Every year, the month of September is used to bring awareness to malnutrition and its devastating consequences which includes:

  • 2.2x increased risk for being admitted to the hospital with serious infections
  • 1.4x increased likelihood of being readmitted to the hospital within 30 days following discharge
  • 73% higher hospital costs
  • 3.4x higher inpatient mortality

Patients within the dialysis community are at high risk of malnutrition with up to 62% of hemodialysis (HD) and up to 50% of peritoneal dialysis (PD) patients meeting criteria. When the Kidney Disease Outcomes Quality Initiative (KDOQI) released new practice guidelines for nutrition management in chronic kidney disease (CKD) in 2020 they laid out a strategy to identify malnutrition so that it can be caught early and corrected quickly with available interventions.

A key component to that strategy is routine screening using the 7-point Subjective Global Assessment (SGA). The 7-point SGAE consists of 5 components related to medical history and status:

  1. Weight change
  2. Dietary intake change
  3. GI symptoms
  4. Functional capacity
  5. Metabolic stress from disease

Along with 3 components requiring physical examination:

  1. Muscle wasting
  2. Fat depletion
  3. Edema

For a walk through of the Physical Assessment portion of the 7-point SGA, see the below video!

Once each component is scored independently, the numbers are added up and divided to find the average which provides the final score, 1-7. The lower the score, the worse the malnutrition status of the patient.
Knowing where a patient falls on the malnutrition spectrum helps identify which level of intervention may be needed. Those with higher scores may only require ongoing reinforcement education from their dietitian to maintain healthy dietary intake.
Moderate and severely malnourished patients may require more intervention options including Oral Nutrition Supplements (ONS), Intradialytic Parenteral Nutrition (IDPN) for HD or Intraperitoneal Nutrition (IPN) for PD to boost protein and calories, or even more aggressive and invasive treatments like enteral nutrition.
Unlike the standard SGA, the 7-point SGA has shown to be more time sensitive to nutrition status. This means when interventions are implemented, patients can be re-evaluated using the 7-point SGA monthly. Tracking progress through changing 7-point SGA scores allows clinicians to adjust interventions, and add or discontinue treatments, in a timely manner.

If you would like to implement the 7-point SGA in your practice, you’re invited to check out Patient Care America’s Clinician Portal where you will find a library of malnutrition assessment support tools including:

  • 7-point Subjective Global Assessment Form
  • 3-minute video guide to the physical assessment for the 7-point SGA
  • Written Quick Guide to the physical assessment
  • Bonus resources:
    • Malnutrition Inflammation Score Assessment form
    • Patient Handout on Renal Friendly Foods to Fight Malnutrition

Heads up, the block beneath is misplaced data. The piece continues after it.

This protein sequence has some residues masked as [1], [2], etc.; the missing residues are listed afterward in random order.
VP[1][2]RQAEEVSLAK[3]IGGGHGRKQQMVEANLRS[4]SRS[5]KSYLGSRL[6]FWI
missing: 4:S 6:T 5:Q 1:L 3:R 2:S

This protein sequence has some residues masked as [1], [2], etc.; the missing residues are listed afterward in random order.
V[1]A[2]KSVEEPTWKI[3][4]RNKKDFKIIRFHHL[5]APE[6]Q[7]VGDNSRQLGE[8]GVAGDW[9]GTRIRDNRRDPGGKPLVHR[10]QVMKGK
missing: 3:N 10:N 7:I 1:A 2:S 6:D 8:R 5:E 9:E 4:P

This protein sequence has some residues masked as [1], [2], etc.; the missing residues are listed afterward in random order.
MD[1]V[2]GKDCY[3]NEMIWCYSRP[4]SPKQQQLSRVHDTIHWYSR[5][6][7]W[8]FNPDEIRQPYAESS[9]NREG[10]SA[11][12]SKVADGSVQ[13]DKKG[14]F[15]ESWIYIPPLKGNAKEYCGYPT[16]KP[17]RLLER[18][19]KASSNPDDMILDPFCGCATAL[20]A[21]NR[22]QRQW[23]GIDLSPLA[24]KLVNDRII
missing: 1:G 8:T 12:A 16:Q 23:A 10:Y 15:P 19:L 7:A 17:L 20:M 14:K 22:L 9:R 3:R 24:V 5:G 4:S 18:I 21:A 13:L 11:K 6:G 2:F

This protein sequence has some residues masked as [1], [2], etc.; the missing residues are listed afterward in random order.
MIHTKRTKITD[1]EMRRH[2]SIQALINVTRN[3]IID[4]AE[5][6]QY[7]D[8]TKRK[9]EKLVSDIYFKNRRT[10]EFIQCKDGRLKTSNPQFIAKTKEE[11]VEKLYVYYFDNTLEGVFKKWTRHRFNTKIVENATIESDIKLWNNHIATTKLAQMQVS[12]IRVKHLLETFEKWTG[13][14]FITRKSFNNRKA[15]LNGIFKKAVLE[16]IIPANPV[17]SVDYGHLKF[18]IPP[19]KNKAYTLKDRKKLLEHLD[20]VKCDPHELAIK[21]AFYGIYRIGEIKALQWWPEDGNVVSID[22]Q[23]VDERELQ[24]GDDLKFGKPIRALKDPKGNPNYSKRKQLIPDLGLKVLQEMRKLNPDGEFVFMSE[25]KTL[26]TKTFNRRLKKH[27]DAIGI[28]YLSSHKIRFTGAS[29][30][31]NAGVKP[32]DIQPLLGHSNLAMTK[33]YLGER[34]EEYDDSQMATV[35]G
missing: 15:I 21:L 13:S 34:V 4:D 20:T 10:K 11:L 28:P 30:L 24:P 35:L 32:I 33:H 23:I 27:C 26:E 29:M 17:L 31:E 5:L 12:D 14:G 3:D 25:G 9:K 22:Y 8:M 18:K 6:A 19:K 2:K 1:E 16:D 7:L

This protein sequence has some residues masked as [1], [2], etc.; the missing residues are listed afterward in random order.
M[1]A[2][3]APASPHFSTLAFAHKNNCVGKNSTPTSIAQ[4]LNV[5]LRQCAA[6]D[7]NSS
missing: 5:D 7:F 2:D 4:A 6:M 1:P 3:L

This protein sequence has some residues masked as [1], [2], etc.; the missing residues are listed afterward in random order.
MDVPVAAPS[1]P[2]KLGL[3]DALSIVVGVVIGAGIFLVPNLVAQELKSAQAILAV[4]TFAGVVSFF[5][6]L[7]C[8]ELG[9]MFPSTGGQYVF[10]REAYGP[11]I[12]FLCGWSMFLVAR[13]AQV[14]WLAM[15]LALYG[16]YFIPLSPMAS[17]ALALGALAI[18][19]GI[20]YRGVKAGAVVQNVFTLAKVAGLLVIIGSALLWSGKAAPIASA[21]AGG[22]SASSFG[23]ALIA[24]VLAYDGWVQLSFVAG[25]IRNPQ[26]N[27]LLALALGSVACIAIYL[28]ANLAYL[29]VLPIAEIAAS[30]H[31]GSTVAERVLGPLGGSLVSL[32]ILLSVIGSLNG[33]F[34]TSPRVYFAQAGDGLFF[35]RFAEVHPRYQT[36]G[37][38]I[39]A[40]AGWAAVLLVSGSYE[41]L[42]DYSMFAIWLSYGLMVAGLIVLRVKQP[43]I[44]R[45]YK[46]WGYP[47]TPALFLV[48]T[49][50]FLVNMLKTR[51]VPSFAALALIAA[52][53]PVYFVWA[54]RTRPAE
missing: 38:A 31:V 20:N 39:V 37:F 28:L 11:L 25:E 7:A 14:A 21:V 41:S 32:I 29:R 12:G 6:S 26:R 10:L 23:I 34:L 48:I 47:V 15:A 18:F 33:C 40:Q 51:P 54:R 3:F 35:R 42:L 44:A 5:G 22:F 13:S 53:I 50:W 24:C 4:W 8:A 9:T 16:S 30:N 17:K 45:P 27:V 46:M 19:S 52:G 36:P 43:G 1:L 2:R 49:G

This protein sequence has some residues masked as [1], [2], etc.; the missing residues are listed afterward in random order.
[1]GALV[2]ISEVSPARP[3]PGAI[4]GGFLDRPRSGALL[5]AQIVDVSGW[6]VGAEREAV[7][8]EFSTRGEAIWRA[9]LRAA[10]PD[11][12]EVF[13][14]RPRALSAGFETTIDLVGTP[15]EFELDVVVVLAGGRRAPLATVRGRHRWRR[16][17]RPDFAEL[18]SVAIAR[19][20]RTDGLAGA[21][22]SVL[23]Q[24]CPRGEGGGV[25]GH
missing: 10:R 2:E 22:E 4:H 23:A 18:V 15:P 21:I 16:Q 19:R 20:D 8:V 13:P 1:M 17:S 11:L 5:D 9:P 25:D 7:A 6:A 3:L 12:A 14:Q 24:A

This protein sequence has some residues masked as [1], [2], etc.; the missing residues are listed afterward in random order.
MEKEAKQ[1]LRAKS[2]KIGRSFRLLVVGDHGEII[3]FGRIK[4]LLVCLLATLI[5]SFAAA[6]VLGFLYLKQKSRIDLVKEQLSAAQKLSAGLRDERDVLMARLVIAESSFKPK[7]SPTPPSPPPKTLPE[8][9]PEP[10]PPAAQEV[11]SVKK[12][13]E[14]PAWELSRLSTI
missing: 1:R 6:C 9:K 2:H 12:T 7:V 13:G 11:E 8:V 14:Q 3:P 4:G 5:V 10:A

• Patient Handout on Increasing Dietary Protein

To learn how Patient Care America’s IDPN and IPN therapies can help treat your patients with malnutrition, be sure to check out these resources:

  • NutriRite IDPN Therapy
  • NutriRite Home IPN and IDPN Therapies
  • Clinical Studies
  • Blog posts:
    • Exploring Options for Peritoneal Dialysis
    • Clinician Perspectives on IDPN


    • Guenter, P., Abdelhadi, R., Anthony, P., Blackmer, A., Malone, A., Mirtallo, J. M., … & Resnick, H. E. (2021). Malnutrition diagnoses and associated outcomes in hospitalized patients: United States, 2018. Nutrition in Clinical Practice, 36(5), 957-969.
    • Ikizler, T. A., Burrowes, J. D., Byham-Gray, L. D., Campbell, K. L., Carrero, J. J., Chan, W., … & Kaysen, G. A. (2020). KDOQI clinical practice guideline for nutrition in CKD: 2020 update. American Journal of Kidney Diseases, 76(3), S1-S107.
    • Steiber, A. L., Kalantar-Zadeh, K., Secker, D., McCarthy, M., Sehgal, A., & McCann, L. (2004). Subjective Global Assessment in chronic kidney disease: a review. Journal of Renal Nutrition, 14(4), 191-200.
    • Sum, S. S. M., Marcus, A. F., Blair, D., Olejnik, L. A., Cao, J., Parrott, J. S., … & Byham-Gray, L. D. (2017). Comparison of subjective global assessment and protein energy wasting score to nutrition evaluations conducted by registered dietitian nutritionists in identifying protein energy wasting risk in maintenance hemodialysis patients. Journal of Renal Nutrition, 27(5), 325-332.
    • Kwon, Y. E., Kee, Y. K., Yoon, C. Y., Han, I. M., Han, S. G., Park, K. S., … & Kim, Y. L. (2016). Change of nutritional status assessed using subjective global assessment is associated with all-cause mortality in incident dialysis patients. Medicine, 95(7).
    • Lim, S. L., Lin, X. H., & Daniels, L. (2016). Seven‐Point Subjective Global Assessment Is More Time Sensitive Than Conventional Subjective Global Assessment in Detecting Nutrition Changes. Journal of Parenteral and Enteral Nutrition, 40(7), 966-972.